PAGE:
Growing up, Chris Crutcher never was that crazy about writing.
Or reading. Or any kind of schoolwork for that matter.
"I found my older brother's old homework in high school and recycled it," he said with a laugh.
But he doesn't need other people's words anymore. Crutcher, a former teacher at Kamiakin High in Kennewick, is an award-winning author of popular books for young adults, including Whale Talk, Angry Management and Deadline.
He'll give a talk on writing at 7 p.m. Wednesday at Columbia Basin College in Pasco as part of the 2010 Mid-Columbia Literary Festival.
Crutcher, 63, of Spokane, said in a phone interview last week that he's excited to head back to the Tri-Cities. He grew up in Idaho and attended what's now Eastern Washington University, studying psychology and sociology.
He served as director of an alternative school in Oakland, Calif., and has worked as a family therapist and child protection advocate.
In the 1970s he taught social studies at Kamiakin High for about 11/2 years.
"I'm pretty sure I owe a class-action apology to any (student) who learned geography from me" he joked.
Crutcher's first novel, Running Loose, was published in 1983.
The Spokane writer's books don't delve into science fiction or fantasy and instead stay anchored in the real world. The kind of writing he does -- "it's the business of looking around the world and finding interesting things," he said.
Crutcher takes inspiration from the kids he's met and worked with over the years, he said. That means his books sometimes deal with heavy topics such as abuse and death. It also means they sometimes have been pulled from school reading lists after complaints that the content was too edgy.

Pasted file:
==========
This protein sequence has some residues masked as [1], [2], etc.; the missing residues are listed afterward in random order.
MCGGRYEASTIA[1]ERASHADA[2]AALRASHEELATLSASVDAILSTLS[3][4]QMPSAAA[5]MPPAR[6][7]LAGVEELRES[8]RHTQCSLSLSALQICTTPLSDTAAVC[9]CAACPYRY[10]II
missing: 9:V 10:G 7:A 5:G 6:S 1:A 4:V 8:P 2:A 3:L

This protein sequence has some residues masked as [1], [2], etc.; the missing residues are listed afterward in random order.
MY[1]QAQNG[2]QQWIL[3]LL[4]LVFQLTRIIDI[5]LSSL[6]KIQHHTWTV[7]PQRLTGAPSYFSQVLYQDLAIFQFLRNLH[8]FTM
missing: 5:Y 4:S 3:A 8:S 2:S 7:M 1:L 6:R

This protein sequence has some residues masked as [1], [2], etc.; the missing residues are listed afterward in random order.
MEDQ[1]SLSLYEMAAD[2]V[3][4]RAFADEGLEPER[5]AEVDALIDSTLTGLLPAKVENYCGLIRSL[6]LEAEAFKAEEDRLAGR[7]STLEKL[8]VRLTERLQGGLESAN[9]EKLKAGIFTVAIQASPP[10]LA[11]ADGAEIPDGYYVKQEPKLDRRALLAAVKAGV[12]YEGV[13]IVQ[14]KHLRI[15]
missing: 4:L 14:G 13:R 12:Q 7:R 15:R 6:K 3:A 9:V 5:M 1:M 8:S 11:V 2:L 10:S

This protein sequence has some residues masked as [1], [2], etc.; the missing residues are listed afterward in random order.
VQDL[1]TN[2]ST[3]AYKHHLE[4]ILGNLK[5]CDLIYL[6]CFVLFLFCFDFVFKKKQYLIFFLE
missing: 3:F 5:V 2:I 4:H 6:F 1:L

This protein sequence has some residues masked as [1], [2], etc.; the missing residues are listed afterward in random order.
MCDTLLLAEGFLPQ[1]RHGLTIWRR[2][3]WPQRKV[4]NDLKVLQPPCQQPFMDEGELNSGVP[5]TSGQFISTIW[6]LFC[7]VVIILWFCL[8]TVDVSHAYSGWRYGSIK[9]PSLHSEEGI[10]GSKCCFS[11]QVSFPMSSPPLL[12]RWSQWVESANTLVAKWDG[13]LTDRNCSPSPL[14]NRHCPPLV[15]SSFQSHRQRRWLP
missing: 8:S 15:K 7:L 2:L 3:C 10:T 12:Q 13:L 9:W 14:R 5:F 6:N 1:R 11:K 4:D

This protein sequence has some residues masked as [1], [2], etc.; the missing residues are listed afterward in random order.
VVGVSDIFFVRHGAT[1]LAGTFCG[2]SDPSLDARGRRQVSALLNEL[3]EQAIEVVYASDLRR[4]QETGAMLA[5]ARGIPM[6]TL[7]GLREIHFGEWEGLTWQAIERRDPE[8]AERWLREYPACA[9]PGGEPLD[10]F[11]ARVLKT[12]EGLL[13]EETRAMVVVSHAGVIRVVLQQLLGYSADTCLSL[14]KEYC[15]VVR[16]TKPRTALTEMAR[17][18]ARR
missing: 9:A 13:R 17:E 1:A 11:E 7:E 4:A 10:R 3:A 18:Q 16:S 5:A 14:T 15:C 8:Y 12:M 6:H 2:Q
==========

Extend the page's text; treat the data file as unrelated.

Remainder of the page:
"A lot of my stories are edgy in the sense that they talk about things that are uncomfortable sometimes," he said.
But the role of literature is to get people thinking and to challenge the way they look at the world, he said.
"What good story doesn't do that?" he said.
One of Crutcher's most acclaimed books, Deadline, is about a high school student who learns he's terminally ill. Another popular title, Whale Talk, is about a group of outcast teens who start their own swim team.
That tale has roots in the Tri-Cities. Crutcher coached swimming during his time at Kamiakin.
While in town, Crutcher will speak to students at the high school on North Arthur Street. He'll also pay a visit to Hanford High in Richland.
Crutcher said he doesn't start writing each book hoping to teach a certain lesson through his words -- he just wants to tell a good story.
But he does hope his writing provides some inspiration. The school visits too.
"The bottom line on school visits is to get kids reading," he said.
Crutcher's visit through LitFest is being paid for with help from the Columbia Center Rotary and Humanities Washington.
Bill McKay, dean of arts and humanities at CBC and one of the LitFest organizers, said the Spokane author has been on the group's radar for years.
This year, "everything fell into place" for him to attend, he said.
"I think if you can bring in a 'local' person who is making it in (the writing world), it's such a great thing to be able to put together. I know the teachers, the faculty are excited to have him here," McKay said.
Crutcher's talk Wednesday is at CBC's Gjerde Center. There's no charge.
Winners of CBC's student writing contest also will be announced during the event.
-- On the net: www.columbiabasin.edu/litfest and www.chriscrutcher.com
-- Sara Schilling: 582-1402; email@example.com